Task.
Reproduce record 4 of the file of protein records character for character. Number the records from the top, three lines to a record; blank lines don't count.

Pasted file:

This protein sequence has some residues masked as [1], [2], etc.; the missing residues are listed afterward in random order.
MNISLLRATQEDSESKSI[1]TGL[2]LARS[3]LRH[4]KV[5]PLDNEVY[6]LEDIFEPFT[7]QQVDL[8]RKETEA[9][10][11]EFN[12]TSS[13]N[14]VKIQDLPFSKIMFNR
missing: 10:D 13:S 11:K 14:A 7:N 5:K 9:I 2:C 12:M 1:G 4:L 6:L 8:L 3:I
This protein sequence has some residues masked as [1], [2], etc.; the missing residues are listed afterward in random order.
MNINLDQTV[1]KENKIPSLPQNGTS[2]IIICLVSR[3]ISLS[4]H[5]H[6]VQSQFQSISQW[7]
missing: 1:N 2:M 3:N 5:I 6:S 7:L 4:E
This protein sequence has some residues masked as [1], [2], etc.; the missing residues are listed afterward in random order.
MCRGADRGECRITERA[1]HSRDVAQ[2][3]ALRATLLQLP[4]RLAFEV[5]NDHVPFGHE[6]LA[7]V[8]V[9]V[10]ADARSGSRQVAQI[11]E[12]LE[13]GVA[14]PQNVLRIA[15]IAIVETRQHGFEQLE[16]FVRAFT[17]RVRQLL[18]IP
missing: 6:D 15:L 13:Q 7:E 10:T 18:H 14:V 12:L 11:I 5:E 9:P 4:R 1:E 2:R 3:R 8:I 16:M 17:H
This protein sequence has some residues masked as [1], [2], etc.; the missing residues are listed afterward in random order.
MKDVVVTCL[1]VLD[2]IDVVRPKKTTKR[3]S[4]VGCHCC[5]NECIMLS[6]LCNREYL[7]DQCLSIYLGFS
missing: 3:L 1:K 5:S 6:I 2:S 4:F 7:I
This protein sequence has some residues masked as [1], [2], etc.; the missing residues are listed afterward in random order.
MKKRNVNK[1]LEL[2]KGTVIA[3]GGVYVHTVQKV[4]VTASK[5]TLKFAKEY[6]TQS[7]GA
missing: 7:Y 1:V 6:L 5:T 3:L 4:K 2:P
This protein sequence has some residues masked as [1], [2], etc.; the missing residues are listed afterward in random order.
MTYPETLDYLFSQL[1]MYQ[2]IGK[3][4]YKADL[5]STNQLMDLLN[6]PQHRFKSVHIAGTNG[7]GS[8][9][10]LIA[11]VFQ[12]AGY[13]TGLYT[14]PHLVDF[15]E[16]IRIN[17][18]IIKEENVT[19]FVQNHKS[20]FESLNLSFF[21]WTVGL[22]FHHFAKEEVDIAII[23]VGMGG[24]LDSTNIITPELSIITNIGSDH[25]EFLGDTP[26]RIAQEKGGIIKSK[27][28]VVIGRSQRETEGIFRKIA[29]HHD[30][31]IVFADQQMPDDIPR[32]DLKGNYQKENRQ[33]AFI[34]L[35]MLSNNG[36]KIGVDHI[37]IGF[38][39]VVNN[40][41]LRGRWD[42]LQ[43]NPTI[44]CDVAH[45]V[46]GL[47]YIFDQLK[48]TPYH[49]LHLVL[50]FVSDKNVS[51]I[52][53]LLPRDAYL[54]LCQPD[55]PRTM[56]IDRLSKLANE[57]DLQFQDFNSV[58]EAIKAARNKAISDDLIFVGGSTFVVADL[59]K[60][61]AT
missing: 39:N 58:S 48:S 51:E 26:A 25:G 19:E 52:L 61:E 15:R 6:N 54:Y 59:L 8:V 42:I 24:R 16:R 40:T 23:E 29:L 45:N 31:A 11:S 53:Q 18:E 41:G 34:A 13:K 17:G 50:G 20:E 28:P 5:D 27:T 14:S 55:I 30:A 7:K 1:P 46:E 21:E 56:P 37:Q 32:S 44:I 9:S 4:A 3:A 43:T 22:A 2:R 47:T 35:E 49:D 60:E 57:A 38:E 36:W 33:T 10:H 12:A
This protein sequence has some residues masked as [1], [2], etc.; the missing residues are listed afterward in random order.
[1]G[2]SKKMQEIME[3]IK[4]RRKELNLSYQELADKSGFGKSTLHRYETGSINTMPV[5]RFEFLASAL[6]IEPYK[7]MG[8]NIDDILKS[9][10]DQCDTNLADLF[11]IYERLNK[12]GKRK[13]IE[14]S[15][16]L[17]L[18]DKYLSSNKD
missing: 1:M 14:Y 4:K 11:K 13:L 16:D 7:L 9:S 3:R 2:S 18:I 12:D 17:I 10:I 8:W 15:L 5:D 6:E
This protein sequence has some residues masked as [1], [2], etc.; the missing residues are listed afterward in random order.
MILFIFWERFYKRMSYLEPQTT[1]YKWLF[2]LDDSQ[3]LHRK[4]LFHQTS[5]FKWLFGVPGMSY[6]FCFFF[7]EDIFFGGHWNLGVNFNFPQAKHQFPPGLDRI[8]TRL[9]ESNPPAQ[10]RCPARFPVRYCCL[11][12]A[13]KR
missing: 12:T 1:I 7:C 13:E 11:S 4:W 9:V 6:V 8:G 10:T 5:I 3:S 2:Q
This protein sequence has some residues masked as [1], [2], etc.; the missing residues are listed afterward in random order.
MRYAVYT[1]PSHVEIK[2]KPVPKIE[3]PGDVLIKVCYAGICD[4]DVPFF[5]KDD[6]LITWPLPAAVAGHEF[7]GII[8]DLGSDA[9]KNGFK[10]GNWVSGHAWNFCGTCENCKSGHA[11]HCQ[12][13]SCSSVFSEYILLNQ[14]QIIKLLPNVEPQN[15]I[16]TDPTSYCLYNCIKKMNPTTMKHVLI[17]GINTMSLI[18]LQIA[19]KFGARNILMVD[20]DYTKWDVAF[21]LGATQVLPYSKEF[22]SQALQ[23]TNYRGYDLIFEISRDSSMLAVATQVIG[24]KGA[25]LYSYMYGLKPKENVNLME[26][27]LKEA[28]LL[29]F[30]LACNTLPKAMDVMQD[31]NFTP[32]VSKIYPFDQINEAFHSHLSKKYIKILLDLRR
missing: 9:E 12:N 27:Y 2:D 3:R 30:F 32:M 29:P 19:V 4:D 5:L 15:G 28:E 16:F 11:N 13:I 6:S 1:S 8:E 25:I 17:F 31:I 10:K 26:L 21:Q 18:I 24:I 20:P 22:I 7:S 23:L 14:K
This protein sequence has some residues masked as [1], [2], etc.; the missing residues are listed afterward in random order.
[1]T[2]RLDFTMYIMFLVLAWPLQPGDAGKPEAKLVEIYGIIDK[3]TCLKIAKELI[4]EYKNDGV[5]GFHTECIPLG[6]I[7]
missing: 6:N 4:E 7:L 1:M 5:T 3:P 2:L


This protein sequence has some residues masked as [1], [2], etc.; the missing residues are listed afterward in random order.
MKDVVVTCL[1]VLD[2]IDVVRPKKTTKR[3]S[4]VGCHCC[5]NECIMLS[6]LCNREYL[7]DQCLSIYLGFS
missing: 3:L 1:K 5:S 6:I 2:S 4:F 7:I